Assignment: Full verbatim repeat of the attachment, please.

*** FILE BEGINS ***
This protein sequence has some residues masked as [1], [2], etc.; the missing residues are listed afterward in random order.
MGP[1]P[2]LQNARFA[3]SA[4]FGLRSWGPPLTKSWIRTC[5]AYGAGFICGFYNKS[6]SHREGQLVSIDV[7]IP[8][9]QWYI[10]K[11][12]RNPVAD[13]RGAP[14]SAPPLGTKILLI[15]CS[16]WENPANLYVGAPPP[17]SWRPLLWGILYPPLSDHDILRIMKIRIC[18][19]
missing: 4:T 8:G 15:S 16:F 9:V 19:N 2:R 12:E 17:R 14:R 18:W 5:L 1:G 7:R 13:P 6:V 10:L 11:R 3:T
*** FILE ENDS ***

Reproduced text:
This protein sequence has some residues masked as [1], [2], etc.; the missing residues are listed afterward in random order.
MGP[1]P[2]LQNARFA[3]SA[4]FGLRSWGPPLTKSWIRTC[5]AYGAGFICGFYNKS[6]SHREGQLVSIDV[7]IP[8][9]QWYI[10]K[11][12]RNPVAD[13]RGAP[14]SAPPLGTKILLI[15]CS[16]WENPANLYVGAPPP[17]SWRPLLWGILYPPLSDHDILRIMKIRIC[18][19]
missing: 4:T 8:G 15:S 16:F 9:V 19:N 2:R 12:E 17:R 14:R 18:W 5:L 1:G 7:R 13:P 6:V 10:L 11:R 3:T